Here's a picture of one—found on the internet:

(photo: New Holland Agriculture)

I learned about the hay process, too, how it is baled. It's all so fascinating to me. And yes, I thought his tractor was sexy. ;-)


Thursday, July 02, 2009

Pull Up

Monday was my birthday. Whoo. I'm only owning up to 27. That was a good year.

It was a quiet celebration. A friend took me to Olive Garden (at my request) where I partook of the Grilled Steak Crustada with the four-cheese pasta, unlimited salad and breadsticks and Asiago-encrusted flatbread as seen on TV. I've been seeing the ads and just drooling.

I'm happy to say, it lived up to the hype. It tasted EXACTLY like I thought it would. YUMMY.

The soup (no leaves for me, remember?) was so filling I had leftovers of Crustada and pasta. Plus there was the Corona with Lime, and the after-dinner coffee. Their coffee is REALLY good, did you know that?

My sister blew my mind and sent a decent-sized check. Never saw that coming.

And I have a birthday coupon for a buy-one-get-one-free entree at Qdoba.

Birthdays rock.

I did not get the job I interviewed for a couple weeks ago. Oh, well. God has other plans. I applied in person at two places today, though. And there are more offerings in the paper (to which I've applied). I don't think it's time to apply for public assistance just yet or stand on the corner with a sign—something tells me SOMETHING is going to slip neatly into place IF I can stay focused on it, and ignore the discomfort that is trying to distract me.

If you've read Deepak Chopra, Wayne Dyer, Joe Vitale or the other Law of Attraction (LOA) gurus, you know what I'm talking about. That pre-manifestation energy shift that causes discomfort within us, and that exhibits as impatience, anxiety, doubt, fear, hopelessness, desperation?

Yeah. That. It's just the signal that the energy is shifting to make way for the manifestation of your outcome, but we misread it and redirect our thoughts away from the goal and onto the emotion that's coming up. Then we derail the manifestation.

That's why people say, "I set all these intentions and did countless affirmations, but this LOA Shiitake doesn't work." It works. But only when we figure out the trick to it.

I've figured out the trick.

Plug my ears and go "LALALA CAN'T HEAR YOU" to all the doubts and fears that try to rise up in me when I'm not paying attention, and stay focused on MY desired outcome.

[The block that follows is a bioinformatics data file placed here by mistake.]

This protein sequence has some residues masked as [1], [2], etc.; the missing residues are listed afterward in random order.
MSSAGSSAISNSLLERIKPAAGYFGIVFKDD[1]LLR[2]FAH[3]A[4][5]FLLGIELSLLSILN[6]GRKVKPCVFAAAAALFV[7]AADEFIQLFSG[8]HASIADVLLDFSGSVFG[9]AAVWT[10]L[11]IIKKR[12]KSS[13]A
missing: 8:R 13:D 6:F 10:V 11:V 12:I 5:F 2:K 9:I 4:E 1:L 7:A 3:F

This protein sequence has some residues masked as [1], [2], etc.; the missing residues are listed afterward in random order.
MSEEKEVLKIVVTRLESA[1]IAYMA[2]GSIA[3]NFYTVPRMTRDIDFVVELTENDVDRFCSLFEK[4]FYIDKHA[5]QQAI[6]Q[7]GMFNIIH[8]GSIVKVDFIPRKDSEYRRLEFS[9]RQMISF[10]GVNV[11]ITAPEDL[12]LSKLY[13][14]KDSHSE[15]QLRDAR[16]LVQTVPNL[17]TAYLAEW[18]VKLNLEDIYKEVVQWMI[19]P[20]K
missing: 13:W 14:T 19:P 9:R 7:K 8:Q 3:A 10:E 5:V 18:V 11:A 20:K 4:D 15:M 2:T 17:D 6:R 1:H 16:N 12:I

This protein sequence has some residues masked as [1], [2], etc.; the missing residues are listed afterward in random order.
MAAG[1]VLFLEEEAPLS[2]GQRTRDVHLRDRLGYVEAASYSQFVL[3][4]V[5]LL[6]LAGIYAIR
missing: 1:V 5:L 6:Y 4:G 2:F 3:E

I have two analogies. One is like breathing through labor pains, which I've never experienced, but I had bad enough cramps that I can relate. The other comes from personal experience.

When Wildflower was still alive, and I was still a bit nervous about riding balls-out fast, we used to go trail riding and whenever it got too fast, I'd panic and pull her up short. Such a tolerant horse, she just sighed and put up with me.

One time, I was out with a bunch of friends, and one wanted to break off and "cowboy" through the woods—go fast. I went with her. We got up to a canter. Then, gradually, we sped up until we were galloping—or cantering PDQ. Faster than I was used to.

This was the point where I'd normally get a thrill of panic and pull her up. But on this day, I didn't. I rode through the fear. I knew I was safe with her. So, I breathed deeply. I acknowledged the panic rising, the adrenaline rush. I kept breathing, focusing on my balance and staying in rhythm with her as she chugged along, hooves pounding the forest floor, wind buffeting my ears. At the peak moment when every fiber of my being was screaming out PULL UP PULL UP—

I pushed my hands forward so I wouldn't pull her up. It peaked—the adrenaline rush was almost more than I could stand to experience—

Then suddenly, that feeling was behind me. It was like I'd broken through an invisible wall. All that remained was this exhiliarating feeling of hyper-awareness and joy. Freedom like I'd never experienced. I reveled in it as we continued to gallop along. Then my horse ran out of steam, and gradually dropped to a canter, then a trot, then we caught up to my friend and paused for a breather.

It was one of the most amazing experiences of my life.

And dealing with manifestation is like that. The adrenaline wall is like the misinterpreted emotions of fear, doubt, hopelessness and impatience that come when you begin to wonder, what is taking this so long? Why isn't it happening? Asking these questions creates resistance, which derails the manifestation. It actually repels it. The moment you say, "why isn't it here yet?", it stops coming to you. Even if it is RIGHTHEREABOUTTOMANIFEST. It just veers off to the side like a dog that charges you then gets distracted at the last moment.

To conquer it requires staying focused on the goal, rather than the emotions—firmly refocusing on the goal if necessary—and to recognize the emotions for what they are: the signal saying, hang on, it's coming. The manifestation is developing.

The energy of it starts small and rises to a deafening crescendo that peaks right before it manifests visibly.

That energy crescendo is what we sense, and IT is the cause of the feeling inside we identify falsely as discomfort.

It's not. If anything, it should excite us to feel this, once we recognize what it is. And if we recognize this, and ride it out even as every fiber of our being is screaming, PULL UP, PULL UP, stop the feeling from coming any closer... THEN we get over the hump and achieve our wildest dreams.

Let's watch and see what the next few days brings, shall we? ;-)

Labels: , , ,